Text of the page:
Lightwater Vipers
Basketball Club
About Us


A History of the Lightwater Vipers.  1987 to date.  A rich past and a bright future!

 

The club’s first incarnation was as “Farnham Flyers Basketball Club”, established in 1987.  Working with an enthusiastic management team at Farnham Sports Centre we ran a couple of “taster sessions” to see who was in the vicinity and wanted to play the game.  The founder member was Peter Everett.  A lot older now – a lot more grey hair – but still coming off the bench to make a modest contribution.  In that first year we basically scrimmaged and established a small group of regular players – we tried to establish some basic level of common purpose and wondered what next.  Some of us had played at other clubs in other regional leagues; some had played at University; we all fancied competition again.  Of the others some recalled PE lessons at school – and some were absolute beginners – more used to Sunday league football but were now trying something new and indoors!  It was a mixed ability and sociable bunch.
Summer ’88 things got a little more serious.  A few people had walked away – a few new faces had showed up; and most importantly we had started to run some sessions for kids in the hope of getting players from local schools to join us.  Of the new faces we had a couple of Americans – a nation whose foundation and love of the game is the stuff of legend.  Larry Jones (Guard) and Gary Stonedahl (Centre) proved to be long serving and inspirational club members.  They were key to our early successes and were generous with their coaching to younger and less experienced players.  By now we had approached the Wessex Basketball Association with a view to joining their league structure.  Sadly being new the all this and a little slow off the mark, we missed the cut off for league entry but were allowed to enter the Wessex Area knockout cup competition known as “The Karl Taylor Shield” together with its shadow competition “The Karl Taylor Plate” for 1st round losers in the main shield competition.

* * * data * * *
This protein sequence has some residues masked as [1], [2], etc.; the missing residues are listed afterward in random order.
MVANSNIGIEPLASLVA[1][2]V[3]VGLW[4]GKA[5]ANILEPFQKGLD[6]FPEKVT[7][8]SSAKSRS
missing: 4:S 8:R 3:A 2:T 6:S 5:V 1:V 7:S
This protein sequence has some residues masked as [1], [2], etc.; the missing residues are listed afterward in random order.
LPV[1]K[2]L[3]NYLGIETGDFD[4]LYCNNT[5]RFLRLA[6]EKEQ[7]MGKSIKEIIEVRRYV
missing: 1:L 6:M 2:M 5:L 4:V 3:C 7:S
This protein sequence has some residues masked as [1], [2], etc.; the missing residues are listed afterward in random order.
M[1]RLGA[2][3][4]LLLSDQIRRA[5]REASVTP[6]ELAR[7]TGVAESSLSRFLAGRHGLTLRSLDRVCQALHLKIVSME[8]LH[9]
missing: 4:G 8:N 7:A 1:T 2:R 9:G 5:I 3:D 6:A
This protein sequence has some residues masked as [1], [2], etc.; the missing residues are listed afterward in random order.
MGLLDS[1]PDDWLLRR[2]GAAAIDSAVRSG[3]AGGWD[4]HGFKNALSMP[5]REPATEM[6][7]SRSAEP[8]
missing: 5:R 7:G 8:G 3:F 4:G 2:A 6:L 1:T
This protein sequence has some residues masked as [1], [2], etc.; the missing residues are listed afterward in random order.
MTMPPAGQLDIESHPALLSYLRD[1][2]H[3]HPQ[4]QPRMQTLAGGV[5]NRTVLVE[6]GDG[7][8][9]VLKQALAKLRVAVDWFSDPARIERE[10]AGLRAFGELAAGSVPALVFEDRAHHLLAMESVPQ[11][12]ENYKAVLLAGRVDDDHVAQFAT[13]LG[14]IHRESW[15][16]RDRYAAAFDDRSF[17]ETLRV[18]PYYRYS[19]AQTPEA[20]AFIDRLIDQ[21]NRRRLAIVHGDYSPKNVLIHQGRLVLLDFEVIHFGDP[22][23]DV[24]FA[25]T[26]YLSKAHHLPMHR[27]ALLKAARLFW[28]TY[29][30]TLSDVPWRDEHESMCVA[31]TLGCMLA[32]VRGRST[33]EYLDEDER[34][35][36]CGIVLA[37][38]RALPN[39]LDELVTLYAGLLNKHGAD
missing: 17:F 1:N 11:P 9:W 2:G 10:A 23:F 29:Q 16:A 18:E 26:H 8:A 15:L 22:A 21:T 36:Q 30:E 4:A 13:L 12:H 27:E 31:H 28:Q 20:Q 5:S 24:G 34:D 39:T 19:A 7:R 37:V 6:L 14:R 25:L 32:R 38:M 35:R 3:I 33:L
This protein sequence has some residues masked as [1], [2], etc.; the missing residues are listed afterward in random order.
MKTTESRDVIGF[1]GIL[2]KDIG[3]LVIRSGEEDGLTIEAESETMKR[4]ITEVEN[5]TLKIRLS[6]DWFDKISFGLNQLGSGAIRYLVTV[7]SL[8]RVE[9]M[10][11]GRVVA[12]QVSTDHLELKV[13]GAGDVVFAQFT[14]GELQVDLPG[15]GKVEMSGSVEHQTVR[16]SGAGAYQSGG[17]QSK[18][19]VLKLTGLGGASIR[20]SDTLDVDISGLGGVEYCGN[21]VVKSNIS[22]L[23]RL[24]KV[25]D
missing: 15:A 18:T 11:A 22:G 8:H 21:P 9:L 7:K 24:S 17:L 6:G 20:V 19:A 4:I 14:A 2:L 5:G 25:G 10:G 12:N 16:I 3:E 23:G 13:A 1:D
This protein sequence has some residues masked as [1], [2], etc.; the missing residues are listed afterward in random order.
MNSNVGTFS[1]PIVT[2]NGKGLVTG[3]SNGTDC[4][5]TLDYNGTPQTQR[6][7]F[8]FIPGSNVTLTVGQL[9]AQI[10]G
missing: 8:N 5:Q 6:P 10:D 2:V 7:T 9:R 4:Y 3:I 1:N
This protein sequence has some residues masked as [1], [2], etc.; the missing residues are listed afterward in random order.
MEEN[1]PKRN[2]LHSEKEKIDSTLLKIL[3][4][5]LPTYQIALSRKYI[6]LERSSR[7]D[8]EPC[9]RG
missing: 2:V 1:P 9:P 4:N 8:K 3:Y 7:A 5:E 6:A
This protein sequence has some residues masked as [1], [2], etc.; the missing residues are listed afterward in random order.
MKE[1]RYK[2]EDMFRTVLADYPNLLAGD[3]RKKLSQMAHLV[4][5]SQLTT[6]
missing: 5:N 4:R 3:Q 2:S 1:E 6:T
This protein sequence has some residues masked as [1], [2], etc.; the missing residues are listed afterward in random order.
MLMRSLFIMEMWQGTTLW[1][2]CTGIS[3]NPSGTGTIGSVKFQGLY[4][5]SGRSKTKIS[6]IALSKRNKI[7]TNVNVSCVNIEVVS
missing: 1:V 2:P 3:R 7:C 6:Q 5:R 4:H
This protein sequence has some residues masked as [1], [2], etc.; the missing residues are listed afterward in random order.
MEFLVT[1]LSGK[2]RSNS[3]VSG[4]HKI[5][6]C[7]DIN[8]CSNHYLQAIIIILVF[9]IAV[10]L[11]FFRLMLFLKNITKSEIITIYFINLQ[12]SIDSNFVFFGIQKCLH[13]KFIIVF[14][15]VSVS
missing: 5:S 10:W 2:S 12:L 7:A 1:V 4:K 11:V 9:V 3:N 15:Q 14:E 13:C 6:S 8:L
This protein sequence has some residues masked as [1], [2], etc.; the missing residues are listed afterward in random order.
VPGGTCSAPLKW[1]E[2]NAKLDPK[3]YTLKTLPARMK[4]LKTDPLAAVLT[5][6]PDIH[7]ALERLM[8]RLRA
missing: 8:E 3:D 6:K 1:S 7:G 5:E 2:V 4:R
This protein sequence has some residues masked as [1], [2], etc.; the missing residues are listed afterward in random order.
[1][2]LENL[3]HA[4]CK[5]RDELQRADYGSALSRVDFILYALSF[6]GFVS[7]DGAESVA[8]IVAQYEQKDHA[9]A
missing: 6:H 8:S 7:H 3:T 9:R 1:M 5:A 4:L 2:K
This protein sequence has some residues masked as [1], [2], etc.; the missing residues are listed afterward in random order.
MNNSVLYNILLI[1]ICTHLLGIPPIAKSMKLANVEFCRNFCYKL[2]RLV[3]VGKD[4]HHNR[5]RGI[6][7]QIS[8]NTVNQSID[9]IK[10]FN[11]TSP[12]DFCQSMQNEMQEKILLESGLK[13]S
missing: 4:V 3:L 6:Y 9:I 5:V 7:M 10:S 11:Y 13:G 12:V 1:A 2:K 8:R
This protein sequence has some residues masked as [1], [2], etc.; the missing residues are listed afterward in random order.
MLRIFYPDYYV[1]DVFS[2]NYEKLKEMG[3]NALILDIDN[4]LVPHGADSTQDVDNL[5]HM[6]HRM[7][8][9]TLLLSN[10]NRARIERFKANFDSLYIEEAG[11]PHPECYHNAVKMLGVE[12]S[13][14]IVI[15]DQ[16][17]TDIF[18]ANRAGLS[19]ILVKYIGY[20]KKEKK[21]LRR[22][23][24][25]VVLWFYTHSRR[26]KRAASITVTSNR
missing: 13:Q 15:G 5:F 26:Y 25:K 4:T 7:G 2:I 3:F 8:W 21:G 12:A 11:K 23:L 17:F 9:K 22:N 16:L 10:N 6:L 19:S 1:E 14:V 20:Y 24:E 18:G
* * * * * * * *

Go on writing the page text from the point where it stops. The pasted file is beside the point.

We had not played any competitive games at all.  We were drawn against reigning Division 1 Champions “Camberley Eagles” and a win for them was widely predicted.  Well they had one hell of a shock!  I still remember that game today.  Camberley were a great team, but we were unknown quantities and had nothing to lose.  It was close all the way through.  Both teams trading baskets, possession, fouls and momentum.  In the end Camberley ran out winners 89-83.  But we had shown up and they knew they had been in a game.  In the end it was that old basketball truism whereby their ‘best 5’ beat our ‘5 best’.  All was not lost for the Farnham Flyers.  We went on to win the Plate Competition against an established army team “42 Survey Group” based near Newbury.  Later that summer we were admitted to the league for the first time to play in the ‘89/90 season and were put straight into Division 1.
By now our core of players was starting to gel.  We had picked up a few more locals who had been elsewhere but now enjoyed the fact they had a local team to join.  Overall our squad numbers were still small, although we often had more than enough for one team… but not quite enough for two teams.  Our first season in Division 1 was good.  We came 4th with an 8 wins and 4 losses behind the established and experienced 1st teams at long established clubs of Camberley, Woodley and The Aztecs.  But we learned a lot and made many friends.  By now we were beginning to be known and picked up a couple more players and our juniors program was starting to bear fruit.  We had some eager teenagers which meant we could fill a bench and run two teams.  Most notable of the new intake was Pemble Bristol.  A prodigious young athletic talent with an audacious ability to ‘jump out of the gym’.  He’d been travelling to Kingston to play and now we were here on his doorstep.  Also John Goode gets a name check as both players eventually went on ‘graduate’ from us and went on to play national league.